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Will challenge

(14 Posts)
OnYourCase Sat 17-Dec-16 17:21:56

My exMIL died in the summer, there's a lot of background but my ex is a pathological liar and the kind of person who always seems to create massive issues in everything he does. He has a half brother who was not brought up with him, basically exMIL left with my ex when the brother was a baby. They were occassionally in touch but it always ended in acrimony. My ex never knew who his father was.
He didn't invite half brother to the funeral, he said it was her wish. Half brother went bonkers about it and made threats via FB to my son about challenging the will. I thought at the time ex should have asked him as it would cause trouble, but as I said, he seems to thrive on that!
Probate was granted and I breathed a sigh of relief, but now a solicitors letter has been received re 'concerns about the will' and instructing the executors to refrain from distributing the estate.
I've read there are only a few reasons to contest, and being annoyed you were left out isn't one of them, but I think he's going to say she lacked capacity. I've had a look at the will and it was changed only a year before she died. She was very forgetful by then but no diagnosis of dementia had been made.
I don't know why it was changed and the half brother was never ever in the will. From what I can see though, this doesn't matter, if he can create a suspicion that there is an issue then the intestacy law takes over and he gets half. Is that right?
None of it affects me directly obviously but it affects my DCs, especially as ex is on his uppers and staying with DS2 and if he gets this house/money it will be a massive weight off DS's shoulders.

MrsBertBibby Sat 17-Dec-16 17:53:11

I imagine it's a bit of a try on, the Supreme Court will shortly rule in Illott v Mitson -Wilsons, the case of the estranged daughter challenging her mother's decision to leave everything to animal charities.

I think if the most recent will is struck down, the earlier will still stands, but it isn't my field.

CharlieSierra Sat 17-Dec-16 21:13:57

I do hope it's just a try on, I'm worried a fortune will be spent dealing with it though.

babybarrister Sun 18-Dec-16 20:48:22

Message withdrawn at poster's request.

MrsBertBibby Sun 18-Dec-16 22:50:17

Too right!

babybarrister Mon 19-Dec-16 08:07:52

Message withdrawn at poster's request.

gingeroots Mon 19-Dec-16 10:33:25

Onyourcase - I wonder if executors can be stopped from distributing the estate on the mere mention of "concerns" .Have they said what the concerns are and why they've got them ?

I found the probate and wills section of Motley Fools forum gave good advice on will related stuff

OnYourCase Wed 21-Dec-16 12:52:22

Sorry, hadn't seen I had replies! They didn't specify the nature of the concerns, I guess that it will be for ExH solicitor to ask the question. From what I can see reading online if brother manages to raise a reasonable suspicion, it falls to the executors to prove that she had capacity/the will is valid, rather than to the challenger to prove it wasn't. I will look at that forum, thank you.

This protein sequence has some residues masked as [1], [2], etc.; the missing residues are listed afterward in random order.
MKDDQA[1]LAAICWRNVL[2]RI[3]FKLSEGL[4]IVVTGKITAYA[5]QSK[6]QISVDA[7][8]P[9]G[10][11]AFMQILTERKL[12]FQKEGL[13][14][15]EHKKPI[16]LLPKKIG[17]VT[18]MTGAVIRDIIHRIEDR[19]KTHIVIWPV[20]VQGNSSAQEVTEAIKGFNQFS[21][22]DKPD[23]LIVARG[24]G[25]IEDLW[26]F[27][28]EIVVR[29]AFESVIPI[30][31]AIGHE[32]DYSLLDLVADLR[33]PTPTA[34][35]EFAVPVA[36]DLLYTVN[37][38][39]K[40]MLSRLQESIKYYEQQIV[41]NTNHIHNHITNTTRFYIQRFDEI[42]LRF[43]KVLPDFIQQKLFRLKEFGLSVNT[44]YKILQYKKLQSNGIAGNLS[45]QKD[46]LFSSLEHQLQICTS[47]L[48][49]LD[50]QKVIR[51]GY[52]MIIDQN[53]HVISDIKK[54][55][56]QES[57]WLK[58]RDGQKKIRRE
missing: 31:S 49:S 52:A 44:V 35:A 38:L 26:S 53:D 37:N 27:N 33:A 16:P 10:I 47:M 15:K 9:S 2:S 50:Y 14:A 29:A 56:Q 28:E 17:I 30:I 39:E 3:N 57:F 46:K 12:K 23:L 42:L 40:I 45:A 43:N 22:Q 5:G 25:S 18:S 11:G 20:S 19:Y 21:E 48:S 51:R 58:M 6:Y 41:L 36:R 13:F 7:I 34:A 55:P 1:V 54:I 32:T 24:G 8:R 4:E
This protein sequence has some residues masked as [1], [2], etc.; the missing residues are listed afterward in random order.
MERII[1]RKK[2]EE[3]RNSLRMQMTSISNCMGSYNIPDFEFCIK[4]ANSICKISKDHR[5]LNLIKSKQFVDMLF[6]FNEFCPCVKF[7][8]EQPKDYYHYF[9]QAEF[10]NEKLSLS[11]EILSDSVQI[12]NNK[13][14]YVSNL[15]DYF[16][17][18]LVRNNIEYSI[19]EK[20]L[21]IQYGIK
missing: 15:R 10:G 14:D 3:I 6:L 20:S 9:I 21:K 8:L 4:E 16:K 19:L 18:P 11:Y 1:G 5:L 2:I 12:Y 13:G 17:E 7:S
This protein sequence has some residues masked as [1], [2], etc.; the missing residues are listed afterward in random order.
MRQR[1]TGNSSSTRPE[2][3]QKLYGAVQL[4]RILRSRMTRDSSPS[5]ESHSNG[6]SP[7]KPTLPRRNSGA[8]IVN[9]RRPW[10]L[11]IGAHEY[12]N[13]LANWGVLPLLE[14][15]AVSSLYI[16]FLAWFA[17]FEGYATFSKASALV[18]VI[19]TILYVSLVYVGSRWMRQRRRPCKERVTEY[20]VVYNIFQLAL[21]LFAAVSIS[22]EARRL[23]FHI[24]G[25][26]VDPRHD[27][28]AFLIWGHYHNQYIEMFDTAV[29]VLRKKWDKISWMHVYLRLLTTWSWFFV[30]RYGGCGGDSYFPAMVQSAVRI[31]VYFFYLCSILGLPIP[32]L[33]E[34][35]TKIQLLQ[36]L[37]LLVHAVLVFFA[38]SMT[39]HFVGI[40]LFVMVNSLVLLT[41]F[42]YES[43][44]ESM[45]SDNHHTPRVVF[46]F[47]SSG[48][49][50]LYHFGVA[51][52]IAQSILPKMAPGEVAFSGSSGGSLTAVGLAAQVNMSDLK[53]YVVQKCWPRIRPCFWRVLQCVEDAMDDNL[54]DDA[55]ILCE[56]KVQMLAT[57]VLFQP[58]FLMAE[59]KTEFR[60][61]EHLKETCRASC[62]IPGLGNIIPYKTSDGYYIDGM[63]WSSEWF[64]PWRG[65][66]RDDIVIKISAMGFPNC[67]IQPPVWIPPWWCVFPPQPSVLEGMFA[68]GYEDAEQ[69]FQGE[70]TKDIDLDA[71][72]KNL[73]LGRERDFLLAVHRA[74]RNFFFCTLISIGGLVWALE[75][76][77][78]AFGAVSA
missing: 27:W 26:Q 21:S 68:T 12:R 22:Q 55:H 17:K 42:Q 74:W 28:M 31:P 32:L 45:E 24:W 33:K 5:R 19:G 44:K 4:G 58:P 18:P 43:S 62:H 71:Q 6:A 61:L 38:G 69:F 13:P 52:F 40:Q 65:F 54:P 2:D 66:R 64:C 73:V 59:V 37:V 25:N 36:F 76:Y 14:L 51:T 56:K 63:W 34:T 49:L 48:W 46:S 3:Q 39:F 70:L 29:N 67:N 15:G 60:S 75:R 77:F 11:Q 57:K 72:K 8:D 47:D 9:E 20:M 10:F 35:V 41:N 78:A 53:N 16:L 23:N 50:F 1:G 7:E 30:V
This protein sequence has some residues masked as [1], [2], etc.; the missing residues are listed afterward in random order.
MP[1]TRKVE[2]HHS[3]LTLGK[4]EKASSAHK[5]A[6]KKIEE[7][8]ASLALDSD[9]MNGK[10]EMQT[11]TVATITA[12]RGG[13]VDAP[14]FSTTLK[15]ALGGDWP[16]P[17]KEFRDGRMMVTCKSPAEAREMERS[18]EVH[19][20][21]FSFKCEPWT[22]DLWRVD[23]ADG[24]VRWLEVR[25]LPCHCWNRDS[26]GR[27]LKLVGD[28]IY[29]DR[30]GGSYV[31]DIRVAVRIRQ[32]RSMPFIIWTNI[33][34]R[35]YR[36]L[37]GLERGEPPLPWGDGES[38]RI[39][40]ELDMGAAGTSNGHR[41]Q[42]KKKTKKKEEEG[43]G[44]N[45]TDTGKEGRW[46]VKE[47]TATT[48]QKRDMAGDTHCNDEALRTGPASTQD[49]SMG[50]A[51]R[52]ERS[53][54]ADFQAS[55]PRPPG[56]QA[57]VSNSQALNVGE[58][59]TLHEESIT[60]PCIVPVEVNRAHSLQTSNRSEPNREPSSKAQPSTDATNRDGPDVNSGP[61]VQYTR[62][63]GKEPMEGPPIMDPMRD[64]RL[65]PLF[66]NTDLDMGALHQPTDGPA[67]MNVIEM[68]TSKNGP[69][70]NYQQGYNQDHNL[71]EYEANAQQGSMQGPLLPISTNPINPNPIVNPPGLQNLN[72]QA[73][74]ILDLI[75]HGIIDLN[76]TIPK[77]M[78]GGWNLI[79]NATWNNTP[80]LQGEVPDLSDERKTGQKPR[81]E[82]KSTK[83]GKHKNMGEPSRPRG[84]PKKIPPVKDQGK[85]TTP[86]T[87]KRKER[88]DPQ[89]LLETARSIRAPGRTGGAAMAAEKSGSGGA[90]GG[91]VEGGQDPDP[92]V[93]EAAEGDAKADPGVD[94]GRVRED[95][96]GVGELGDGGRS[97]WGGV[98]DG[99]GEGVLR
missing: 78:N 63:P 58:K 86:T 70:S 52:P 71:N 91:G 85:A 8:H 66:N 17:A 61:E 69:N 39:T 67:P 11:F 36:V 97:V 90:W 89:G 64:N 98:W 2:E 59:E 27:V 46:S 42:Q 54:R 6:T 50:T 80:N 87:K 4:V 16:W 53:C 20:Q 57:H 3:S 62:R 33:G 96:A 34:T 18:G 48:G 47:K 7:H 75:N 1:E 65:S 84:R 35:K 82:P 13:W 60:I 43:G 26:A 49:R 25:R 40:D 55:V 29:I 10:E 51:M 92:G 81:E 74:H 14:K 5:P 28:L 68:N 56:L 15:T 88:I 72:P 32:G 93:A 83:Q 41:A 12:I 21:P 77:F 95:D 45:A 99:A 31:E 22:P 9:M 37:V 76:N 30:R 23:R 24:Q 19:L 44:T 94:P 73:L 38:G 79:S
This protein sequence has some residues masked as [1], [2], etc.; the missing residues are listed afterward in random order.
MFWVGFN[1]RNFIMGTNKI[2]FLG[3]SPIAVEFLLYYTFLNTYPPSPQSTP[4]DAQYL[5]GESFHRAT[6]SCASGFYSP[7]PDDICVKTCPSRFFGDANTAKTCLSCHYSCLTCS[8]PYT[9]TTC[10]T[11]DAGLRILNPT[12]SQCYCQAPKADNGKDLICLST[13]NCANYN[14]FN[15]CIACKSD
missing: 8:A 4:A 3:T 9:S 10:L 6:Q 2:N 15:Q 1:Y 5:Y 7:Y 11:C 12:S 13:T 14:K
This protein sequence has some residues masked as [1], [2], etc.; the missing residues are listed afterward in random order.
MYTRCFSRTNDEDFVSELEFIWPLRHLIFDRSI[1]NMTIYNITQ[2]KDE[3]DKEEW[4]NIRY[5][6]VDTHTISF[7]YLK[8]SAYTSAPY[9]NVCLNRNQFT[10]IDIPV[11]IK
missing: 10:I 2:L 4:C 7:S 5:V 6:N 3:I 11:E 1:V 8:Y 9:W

ThisThingCalledLife Thu 22-Dec-16 03:55:41

do they both have the same mother? If so, he may well have a claim.

as for your ex-h, what has he been doing since you split up?
He should have already made plans for his own place.

What would have happened if there was no money for him to inherit?
What exactly were his plans for moving out before he heard about the money?

OnYourCase Thu 22-Dec-16 10:21:41

They have the same mother, I don't see why that means he'd have a claim? She can leave her estate to anyone she likes and she's never supported him. He may well feel morally entitled, but I'm not sure I'd agree in the specific circumstances.

The fact that my ex is a useless twat who can't organise his own life has no bearing on the validity of the challenge to the will, it's just background from me about why I'm even interested 10 years after divorcing him.

EnormousTiger Wed 15-Mar-17 12:28:34

Supreme Court today follows the High Court with its nominal £50k award from her mother's estate for the lady on benefits whose mother chose not to leave her anything ( rather than the Court of Appeal's much higher £160k) so I think sense has prevailed in an unclear area of law.

babybarrister Wed 15-Mar-17 20:21:03

Message withdrawn at poster's request.

prh47bridge Wed 15-Mar-17 23:59:10

Indeed. I enjoyed reading it! It is highly critical of the Court of Appeal's judgement. Pretty much every aspect of their decision appears to be dismissed by the Supreme Court.

It is good to see that the Supreme Court has been clear that the original judge could have decided she wasn't entitled to anything and that, had he done so, any appeal against that decision would have failed. However, the original judge decided that she was entitled to some provision. That decision was not legally flawed to it stands.

EnormousTiger Thu 16-Mar-17 07:24:55

Yes, I was quite pleased with it. It is interesting that most of us in the UK do think people should be allowed to leave their money where they like (unless they are leaving babies behind etc). I will leave it all equally to the children if there is anything left but I want the choice not to do so if I so desire .

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